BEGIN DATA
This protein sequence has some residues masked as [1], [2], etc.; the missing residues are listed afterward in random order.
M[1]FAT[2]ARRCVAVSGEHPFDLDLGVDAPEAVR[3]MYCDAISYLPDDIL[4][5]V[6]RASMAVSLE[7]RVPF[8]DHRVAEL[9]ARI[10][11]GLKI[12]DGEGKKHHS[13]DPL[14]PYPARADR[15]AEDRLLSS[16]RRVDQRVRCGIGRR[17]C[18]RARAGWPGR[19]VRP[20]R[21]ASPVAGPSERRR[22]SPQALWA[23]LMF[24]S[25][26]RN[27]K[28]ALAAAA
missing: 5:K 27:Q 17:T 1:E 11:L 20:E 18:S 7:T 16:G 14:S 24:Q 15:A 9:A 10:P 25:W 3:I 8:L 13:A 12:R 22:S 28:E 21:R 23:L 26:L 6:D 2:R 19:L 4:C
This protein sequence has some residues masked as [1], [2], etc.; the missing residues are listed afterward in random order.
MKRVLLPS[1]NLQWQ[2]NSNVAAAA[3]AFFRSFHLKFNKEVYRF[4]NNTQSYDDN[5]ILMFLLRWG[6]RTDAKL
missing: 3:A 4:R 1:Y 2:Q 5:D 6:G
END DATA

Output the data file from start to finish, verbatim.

This protein sequence has some residues masked as [1], [2], etc.; the missing residues are listed afterward in random order.
M[1]FAT[2]ARRCVAVSGEHPFDLDLGVDAPEAVR[3]MYCDAISYLPDDIL[4][5]V[6]RASMAVSLE[7]RVPF[8]DHRVAEL[9]ARI[10][11]GLKI[12]DGEGKKHHS[13]DPL[14]PYPARADR[15]AEDRLLSS[16]RRVDQRVRCGIGRR[17]C[18]RARAGWPGR[19]VRP[20]R[21]ASPVAGPSERRR[22]SPQALWA[23]LMF[24]S[25][26]RN[27]K[28]ALAAAA
missing: 5:K 27:Q 17:T 1:E 11:L 20:E 18:S 7:T 16:G 14:S 24:Q 15:A 9:A 10:P 25:W 3:I 8:L 13:A 12:R 22:S 28:E 21:R 23:L 26:L 6:D 2:R 19:L 4:C
This protein sequence has some residues masked as [1], [2], etc.; the missing residues are listed afterward in random order.
MKRVLLPS[1]NLQWQ[2]NSNVAAAA[3]AFFRSFHLKFNKEVYRF[4]NNTQSYDDN[5]ILMFLLRWG[6]RTDAKL
missing: 3:A 4:R 1:Y 2:Q 5:D 6:G